Griff: Now I absolutely love your ‘Wilderness Tips’ videos. Funny, funny stuff and you do a pretty good Bob Ross impression, that one is my favorite…

Brett: (laughs) How great would it be for my Infinity Hall show to be played on PBS right after The Joy of Painting with Bob Ross?

Griff: (laughs) I gotta see who we know at public television that can make that happen for you, brother. Anyone who hasn’t seen them needs to go to and check them out, but tell us about them. Where were they filmed? How’d you come up with the ideas?

Brett: Well, first of all, they definitely come from public television. The character is based on two shows that I watched a lot as a kid on PBS. One was ‘Wild America’ with Marty Stouffer and the other was a more local show in Northern California called ‘California’s Gold’ with this amazing host who actually just passed away this year, his name was Huell Howser. He had the show for a long time and he wasn’t just going to the obvious places, like lets do a show about the Golden Gate Bridge or the Santa Monica Pier or Hollywood. He would go to all these old ghost towns or go to a cheese factory and he was just so into it… or like hey, these ladies in this town grow their own llama wool and make it into sweaters. And that would be the whole show. It would be some town you’ve never heard of in California and he would be interviewing people, dragging a camera around like he’d just discovered Pompeii or something. (laughs) It was so cool. So the concept comes from those two shows.
I’m really into being in the mountains and I do a lot of camping and backpacking and fly fishing. It’s definitely become a part of my lifestyle branding, it’s influenced my music but I’m starting to be more associated with it outside of music too and I wanted to have some fun with it and make these videos and not take ourselves too seriously doing them. So we filmed them up near my house up in Northern California in the Sierra Nevada mountains and spent a couple days driving around, writing these concepts about each segment, myself and three other friends with a camera and some sound equipment.

Griff: That’s awesome, brother, and also a really nice tribute to Huell Howser too.

Brett: Yeah you should check him out, YouTube him. Huell Howser, ‘California’s Gold’

Griff: I’ve read a little about your work with The Mosaic Project and I think it’s commendable. I’m a big proponent of highlighting folks’ good deeds, so care to tell us a bit about the NPO? I know you all released ‘Children’s Songs for Peace and a Better World’ in 2003, anything currently in the works with The Mosaic Project?

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Brett: I’m on the board of directors so I’m going to be spreading the word about Mosaic for as long as I can. We’re a very localized organization based in the Bay Area. We work with kids in the local schools and we provide a setting, a camp for kids with very different backgrounds to come together with their classrooms and meet each other. And these are kids that wouldn’t normally ever have the opportunity to meet kids that are different from them, at least not while they’re young. We give them a chance to explain to each other who they are and where they come from and start to break down things that keep people separated, and I’m not talking geographically, I’m talking about stereotypes, prejudice, forms of discrimination. Getting kids to connect and build relationships, build communities and friendships across differences and stereotypes. Open people’s minds and watch them go back into their communities, their schools and their families even and take the lessons they learn with them. It’s all about getting kids to open their minds when they’re young and make and keep friendships and not fall into patterns of things that perpetuate stereotypes and prejudice.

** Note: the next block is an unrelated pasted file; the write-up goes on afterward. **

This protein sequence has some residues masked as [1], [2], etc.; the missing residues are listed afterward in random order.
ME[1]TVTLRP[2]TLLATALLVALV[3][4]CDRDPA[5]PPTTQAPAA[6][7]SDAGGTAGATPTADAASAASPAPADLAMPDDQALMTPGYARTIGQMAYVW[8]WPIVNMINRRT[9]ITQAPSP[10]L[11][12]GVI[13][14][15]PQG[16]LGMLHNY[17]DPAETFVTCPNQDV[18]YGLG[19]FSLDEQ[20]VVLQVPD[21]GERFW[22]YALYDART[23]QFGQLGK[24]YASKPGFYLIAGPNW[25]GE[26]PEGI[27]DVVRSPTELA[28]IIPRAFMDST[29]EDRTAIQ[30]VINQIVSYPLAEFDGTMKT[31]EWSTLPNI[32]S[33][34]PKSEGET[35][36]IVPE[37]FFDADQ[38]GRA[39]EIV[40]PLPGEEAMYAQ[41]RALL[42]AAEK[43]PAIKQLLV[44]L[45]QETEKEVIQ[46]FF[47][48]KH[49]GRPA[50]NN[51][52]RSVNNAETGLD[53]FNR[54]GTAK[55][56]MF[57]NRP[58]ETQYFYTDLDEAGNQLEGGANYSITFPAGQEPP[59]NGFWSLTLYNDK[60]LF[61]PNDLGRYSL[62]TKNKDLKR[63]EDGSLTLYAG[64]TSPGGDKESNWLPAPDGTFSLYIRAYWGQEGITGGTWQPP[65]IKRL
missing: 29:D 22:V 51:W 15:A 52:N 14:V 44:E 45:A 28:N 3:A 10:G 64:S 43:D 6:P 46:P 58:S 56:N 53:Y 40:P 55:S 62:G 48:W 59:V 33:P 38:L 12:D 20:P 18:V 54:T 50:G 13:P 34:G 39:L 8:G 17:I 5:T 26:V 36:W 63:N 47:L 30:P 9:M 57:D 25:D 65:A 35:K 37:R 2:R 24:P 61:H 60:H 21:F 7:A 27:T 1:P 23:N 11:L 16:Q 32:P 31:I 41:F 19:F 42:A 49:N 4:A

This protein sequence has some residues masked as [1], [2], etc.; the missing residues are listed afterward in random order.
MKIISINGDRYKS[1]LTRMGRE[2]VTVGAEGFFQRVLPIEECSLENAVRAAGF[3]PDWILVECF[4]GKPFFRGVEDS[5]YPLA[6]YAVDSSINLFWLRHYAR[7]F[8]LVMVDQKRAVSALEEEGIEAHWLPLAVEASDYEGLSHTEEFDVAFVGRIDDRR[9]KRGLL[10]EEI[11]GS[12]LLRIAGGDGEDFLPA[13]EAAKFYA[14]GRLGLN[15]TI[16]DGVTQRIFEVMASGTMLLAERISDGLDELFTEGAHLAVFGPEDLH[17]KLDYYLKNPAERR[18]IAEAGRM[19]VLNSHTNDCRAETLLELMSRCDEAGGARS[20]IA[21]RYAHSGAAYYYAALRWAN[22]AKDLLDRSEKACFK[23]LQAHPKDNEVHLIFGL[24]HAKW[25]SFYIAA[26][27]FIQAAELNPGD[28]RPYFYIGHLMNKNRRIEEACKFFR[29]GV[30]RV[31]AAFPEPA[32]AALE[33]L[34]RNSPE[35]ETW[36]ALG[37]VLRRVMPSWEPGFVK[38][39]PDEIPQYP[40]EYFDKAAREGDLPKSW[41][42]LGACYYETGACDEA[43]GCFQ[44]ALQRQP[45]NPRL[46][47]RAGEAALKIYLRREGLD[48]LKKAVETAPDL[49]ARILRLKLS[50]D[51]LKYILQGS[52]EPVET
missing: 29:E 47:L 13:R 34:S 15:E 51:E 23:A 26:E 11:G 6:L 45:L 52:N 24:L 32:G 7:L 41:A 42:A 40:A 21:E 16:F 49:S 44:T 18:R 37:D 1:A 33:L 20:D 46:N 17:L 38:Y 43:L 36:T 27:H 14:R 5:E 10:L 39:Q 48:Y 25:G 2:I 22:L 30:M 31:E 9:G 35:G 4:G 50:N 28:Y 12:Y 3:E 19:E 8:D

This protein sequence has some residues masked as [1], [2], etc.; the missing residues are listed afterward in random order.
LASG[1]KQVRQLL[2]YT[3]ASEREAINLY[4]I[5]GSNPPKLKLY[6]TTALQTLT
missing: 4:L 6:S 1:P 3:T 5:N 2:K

Griff: That’s great stuff, man. You guys should franchise to every city.

Brett: Well we’re starting to, we have a lesson book, a whole curriculum we’re working on to send out. I think part of the magic of the program is that we do it at this really cool place out in the woods, this really cool camp where the kids stay in cabins, away from the cities where they’re not getting caught up in daily pressures, habits and patterns. We remove them from that environment and really start all over so you do need the right spot.

Griff: Nice. Let’s talk Paul Simon. I’ve read he’s an influence of yours and, frankly, I’ll use any excuse to talk Paul Simon so settle in, we could be here a while. But seriously, here is an artist, an absolute master of songwriting, who is putting out meaningful, relevant records in his late 60’s. Born in ’41, so he was 65 when ‘Surprise’ was released in 2006 and just about 70 years old when he put out ‘So Beautiful or So What’ in 2011. My question to you is, is that the goal? Is that the aspiration? Looking ahead, is it your hope that 30 years from now, you can still be making an impact like you are today?


Brett: Oh God, that would be a dream come true. And I think it’s such as in life, you know, if you live your life only with friends your age, whatever age you are, if you only hang out with contemporaries then that’s really all you have and you don’t have that other perspective. Like you said with Paul Simon, you really need to keep a perspective of how old he is and how he’s still meaningful, still relevant and important. Perhaps more important depending on where he’s at and where he’s coming from. It’s the same thing as like, if you never spoke with someone in their seventies, if you never made friends with someone in their seventies then you just really have no perspective on life other than your own. And you need that perspective to realize, oh, life doesn’t end when I’m old. I think people our age worry too much about doing things now, like we gotta get this in because we can’t do it when we’re old, and it’s just not the case, as he’s showing us.